Operation Homecoming: The return of American
POW's from Vietnam.
By Andrew H. Lipps
Imagine your imprisoned
in a cage, imagine the cage surrounded by the smell of feces, imagine the rotted
food you eat is so infested with insects that to eat only a few is a blessing,
imagine knowing your life could be taken by one of your captors on a whim at any
moment, imagine you are subjected to mental and physical torture designed to
break not bones but instead spirit on a daily basis. That was being a prisoner of
North Vietnam. Then imagine one day, after seemingly endless
disappointment you are given a change of clothes and lined up to watch an
American plane land to return you home. That was Operation Homecoming.
Operation Homecoming began Feb, 12, 1973 when three C-141A aircraft headed to Hanoi, North Vietnam, and a C-9A aircraft headed to Saigon, South Vietnam from Clark AFB in the Philippines. All aircraft had an aeromedical team of two flight nurses and three aeromedical evacuation technicians with a couple of flight surgeons. Along with the medical and flight crews were two escorts for each POW and an AF News media team. Each aircraft was especially painted white and marked with a red cross on their tail to clearly mark its peaceful intention to all. The mission was for the three C-141 to fly towards the North Vietnam border as a group, then enter North Vietnam, one at a time. This was a precaution before proceeding across ‘enemy territory’ to minimize potential loss. POW's were released based on their length of time in prison with the first group having spent 6-8 years as prisoners of war.
At Hanoi’s Gia Lam airfield the POW's marched with their military bearing intact to the waiting American officers. They were each dressed in identical new gray 'uniforms' provided by the North Vietnamese and each carried a ditty bag. Expressionless they parted from their N. Vietnamese captors and boarded the first C-141. POW Larry Chesley commented: “We were met at the door by pretty young ladies, the first American women we had seen in years. We sat down in the seats and looked around. Everything seemed like heaven. Just like heaven. When the doors of that C-141 closed, there were tears in the eyes of every man aboard.” In South Vietnam the prisoners of the Viet Cong, and only a handful of these survived, prepared for freedom dressed in the ragged pajama style uniforms they had worn in prison.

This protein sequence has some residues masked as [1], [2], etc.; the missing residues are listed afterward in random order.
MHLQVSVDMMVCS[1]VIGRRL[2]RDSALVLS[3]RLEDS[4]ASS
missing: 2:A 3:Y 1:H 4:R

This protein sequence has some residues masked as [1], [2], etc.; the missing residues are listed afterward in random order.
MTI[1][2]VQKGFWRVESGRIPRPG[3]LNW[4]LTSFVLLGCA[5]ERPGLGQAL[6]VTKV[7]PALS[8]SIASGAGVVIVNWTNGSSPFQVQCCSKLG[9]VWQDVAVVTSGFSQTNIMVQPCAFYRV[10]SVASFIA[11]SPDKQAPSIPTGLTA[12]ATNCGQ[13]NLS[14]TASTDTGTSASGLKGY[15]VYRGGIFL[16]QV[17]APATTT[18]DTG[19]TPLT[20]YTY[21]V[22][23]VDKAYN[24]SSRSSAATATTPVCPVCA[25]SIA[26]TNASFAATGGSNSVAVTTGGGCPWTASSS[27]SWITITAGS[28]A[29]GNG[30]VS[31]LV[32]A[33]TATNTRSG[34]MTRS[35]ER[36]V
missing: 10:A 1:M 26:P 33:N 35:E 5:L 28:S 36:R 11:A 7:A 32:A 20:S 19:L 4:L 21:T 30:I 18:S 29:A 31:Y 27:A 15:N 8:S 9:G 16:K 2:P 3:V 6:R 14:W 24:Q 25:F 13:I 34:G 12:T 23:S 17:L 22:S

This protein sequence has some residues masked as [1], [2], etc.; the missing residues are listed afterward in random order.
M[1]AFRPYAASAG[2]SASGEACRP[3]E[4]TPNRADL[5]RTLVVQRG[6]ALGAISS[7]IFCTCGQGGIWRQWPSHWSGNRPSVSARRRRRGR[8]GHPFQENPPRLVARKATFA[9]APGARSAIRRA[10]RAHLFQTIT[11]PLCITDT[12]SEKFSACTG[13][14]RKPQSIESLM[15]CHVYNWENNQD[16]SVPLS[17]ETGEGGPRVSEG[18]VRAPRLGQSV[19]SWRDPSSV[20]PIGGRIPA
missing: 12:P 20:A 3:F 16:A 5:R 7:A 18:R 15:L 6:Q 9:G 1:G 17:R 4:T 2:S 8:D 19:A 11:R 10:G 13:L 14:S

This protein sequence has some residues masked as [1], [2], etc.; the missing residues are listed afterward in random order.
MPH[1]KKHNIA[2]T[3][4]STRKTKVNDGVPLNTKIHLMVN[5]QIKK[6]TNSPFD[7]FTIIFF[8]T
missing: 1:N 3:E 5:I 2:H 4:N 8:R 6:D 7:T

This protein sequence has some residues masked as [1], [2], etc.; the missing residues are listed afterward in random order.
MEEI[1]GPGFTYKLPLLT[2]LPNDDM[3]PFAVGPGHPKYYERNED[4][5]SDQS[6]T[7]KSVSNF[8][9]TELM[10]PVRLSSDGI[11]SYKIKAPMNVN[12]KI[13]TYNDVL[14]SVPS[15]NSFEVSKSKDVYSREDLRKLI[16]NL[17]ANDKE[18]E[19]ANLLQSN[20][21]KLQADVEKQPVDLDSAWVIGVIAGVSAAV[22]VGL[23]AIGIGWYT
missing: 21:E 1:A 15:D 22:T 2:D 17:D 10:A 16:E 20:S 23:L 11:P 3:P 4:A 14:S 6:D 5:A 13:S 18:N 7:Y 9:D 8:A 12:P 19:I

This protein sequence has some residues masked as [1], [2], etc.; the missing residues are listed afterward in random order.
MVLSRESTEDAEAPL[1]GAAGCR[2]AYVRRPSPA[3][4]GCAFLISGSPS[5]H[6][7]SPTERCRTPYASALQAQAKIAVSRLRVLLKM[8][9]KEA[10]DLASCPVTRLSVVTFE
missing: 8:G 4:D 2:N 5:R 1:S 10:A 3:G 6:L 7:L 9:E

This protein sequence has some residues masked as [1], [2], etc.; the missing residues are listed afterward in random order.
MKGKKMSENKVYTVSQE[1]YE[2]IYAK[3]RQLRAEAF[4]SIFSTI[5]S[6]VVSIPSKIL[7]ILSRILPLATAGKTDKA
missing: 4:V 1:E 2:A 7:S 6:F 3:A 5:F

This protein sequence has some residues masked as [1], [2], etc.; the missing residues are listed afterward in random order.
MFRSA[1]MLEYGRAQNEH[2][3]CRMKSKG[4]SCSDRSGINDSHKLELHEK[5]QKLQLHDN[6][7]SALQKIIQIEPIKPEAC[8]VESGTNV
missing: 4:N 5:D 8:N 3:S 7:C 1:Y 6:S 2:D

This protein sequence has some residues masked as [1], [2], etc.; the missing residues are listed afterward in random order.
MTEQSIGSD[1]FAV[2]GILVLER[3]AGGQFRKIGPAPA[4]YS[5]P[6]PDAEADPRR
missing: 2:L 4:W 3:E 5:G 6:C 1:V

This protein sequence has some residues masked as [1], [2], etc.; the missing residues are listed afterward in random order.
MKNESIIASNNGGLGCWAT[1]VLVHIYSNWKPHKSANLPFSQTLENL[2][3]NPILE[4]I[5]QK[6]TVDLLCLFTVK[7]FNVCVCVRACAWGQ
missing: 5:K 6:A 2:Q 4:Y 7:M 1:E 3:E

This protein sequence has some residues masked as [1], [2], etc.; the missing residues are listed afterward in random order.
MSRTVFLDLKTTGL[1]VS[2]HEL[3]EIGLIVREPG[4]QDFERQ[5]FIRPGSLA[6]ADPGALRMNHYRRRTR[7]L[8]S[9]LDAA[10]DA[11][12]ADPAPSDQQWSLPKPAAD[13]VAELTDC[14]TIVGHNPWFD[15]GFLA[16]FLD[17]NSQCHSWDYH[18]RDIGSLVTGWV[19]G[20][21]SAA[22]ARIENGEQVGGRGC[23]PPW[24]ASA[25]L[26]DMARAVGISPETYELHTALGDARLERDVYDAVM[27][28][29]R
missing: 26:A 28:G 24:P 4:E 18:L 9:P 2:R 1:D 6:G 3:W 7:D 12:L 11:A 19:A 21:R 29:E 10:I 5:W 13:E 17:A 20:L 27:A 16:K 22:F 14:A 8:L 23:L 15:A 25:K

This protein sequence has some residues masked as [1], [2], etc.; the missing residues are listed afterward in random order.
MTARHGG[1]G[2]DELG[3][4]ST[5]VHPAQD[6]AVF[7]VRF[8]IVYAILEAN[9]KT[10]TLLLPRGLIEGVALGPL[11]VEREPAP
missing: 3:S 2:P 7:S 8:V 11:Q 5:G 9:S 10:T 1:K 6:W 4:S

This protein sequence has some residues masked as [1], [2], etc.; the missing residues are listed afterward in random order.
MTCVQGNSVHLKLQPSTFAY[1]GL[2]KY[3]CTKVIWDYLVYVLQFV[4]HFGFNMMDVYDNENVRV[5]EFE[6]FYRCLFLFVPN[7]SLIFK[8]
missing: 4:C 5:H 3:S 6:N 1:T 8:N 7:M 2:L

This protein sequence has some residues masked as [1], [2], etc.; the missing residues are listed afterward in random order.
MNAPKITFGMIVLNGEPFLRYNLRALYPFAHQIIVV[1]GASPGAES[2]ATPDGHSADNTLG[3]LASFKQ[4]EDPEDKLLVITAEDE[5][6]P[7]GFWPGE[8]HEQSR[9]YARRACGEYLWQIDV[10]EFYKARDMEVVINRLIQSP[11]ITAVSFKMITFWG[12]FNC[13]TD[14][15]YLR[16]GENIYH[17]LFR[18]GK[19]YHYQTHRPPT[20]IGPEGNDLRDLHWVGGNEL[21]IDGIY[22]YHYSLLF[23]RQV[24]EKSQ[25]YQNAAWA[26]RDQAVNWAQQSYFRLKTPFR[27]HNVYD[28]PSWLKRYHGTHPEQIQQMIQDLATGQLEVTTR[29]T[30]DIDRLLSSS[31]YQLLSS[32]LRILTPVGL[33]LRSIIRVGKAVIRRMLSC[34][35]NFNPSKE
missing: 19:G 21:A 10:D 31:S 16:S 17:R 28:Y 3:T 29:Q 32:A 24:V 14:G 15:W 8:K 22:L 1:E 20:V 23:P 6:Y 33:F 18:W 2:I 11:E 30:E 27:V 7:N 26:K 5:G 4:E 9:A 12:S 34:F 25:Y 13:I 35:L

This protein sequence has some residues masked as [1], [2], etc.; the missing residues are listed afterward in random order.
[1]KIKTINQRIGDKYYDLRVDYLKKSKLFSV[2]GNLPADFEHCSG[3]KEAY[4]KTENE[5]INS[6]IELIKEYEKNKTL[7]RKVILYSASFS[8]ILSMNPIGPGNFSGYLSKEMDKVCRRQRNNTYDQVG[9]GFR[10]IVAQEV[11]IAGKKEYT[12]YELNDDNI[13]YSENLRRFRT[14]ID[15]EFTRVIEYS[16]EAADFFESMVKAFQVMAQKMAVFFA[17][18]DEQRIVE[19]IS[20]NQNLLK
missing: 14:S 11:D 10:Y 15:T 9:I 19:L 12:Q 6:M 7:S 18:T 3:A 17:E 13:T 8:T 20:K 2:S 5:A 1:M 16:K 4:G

The former POW's were greeted at Clark AFB by a reception committee that included Admiral Gayler, Commander U.S. Forces Pacific, Roger Shields, President Nixon’s top assistant for POW issues, and General Moore, the senior Air Force officer in theater.
In all 591 American POWs returned from captivity in Operation Homecoming between February 12 and April 1, 1973; 457 returned from North Vietnam, 122 from South Vietnam, nine from Laos, and, following additional diplomatic negotiations, three returned from China. 566 of these were servicemen -- 325 were from the Air Force, 138 belonged to the Navy, 77 were Army, and 26 were Marines. The 25 civilians were members of various U.S. Government agencies. The prisoners ranged in age from the early 20's to the late 40's, from PFC to Colonel. There were men such as Everette Alvarez who had spent 8 1/2 years a prisoner to men who had been shot down in the Christmas bombing of 1972.
After settling into Clark Air Force Base the men were met by the Joint Debriefing and Casualty Reporting Center (JDCRC), under the direction of CINCPAC. JDCRC had representatives from each military service and each former POW was debriefed by the Service with which they were associated or in the case of the civilian captives, by members of the U.S. Embassy, Manila. Each Service handled it's POW's differently. The two escorts noted earlier were a like service assistant for each former POW and the second man a debriefer. The former POW's were processed in groups of 20-150 men each in 8-10 day intervals with most if not all headed for hospital's in the continental United States. Most of the escorts remained with the former POW's in the return to the U.S. their role was to multi-task as companion, military debriefer, and a source of information for the POW who was returning to what in many cases was a vastly different world.
POW was issued by the N. Vietnamese a specially
tailored jacket, pants, white shirt, black shoes and a toiletry bag that had
been manufactured for the N. Vietnamese in France. When they got to Clark AFB in the Philippines
each POW and his assigned companion were given locally
made Operation Homecoming
Here is the Operation Homecoming patch. This patch belonged to an Air Force Colonel assigned as escort to an Air Force Colonel repatriated POW in Operation Homecoming.
This image shows Everett Alvarez, Jr upon arrival at Clark AFB. Lt. J.G. Alvarez spent an incredible 8 1/2 years in captivity. He and his companions clearly wear the 'uniforms' given them by the North Vietnamese prior to departure.
A C141 in Operation Homecoming.
This flight suit patch from an Operation Homecoming returnee
pokes fun at the incomplete mission that made him a POW.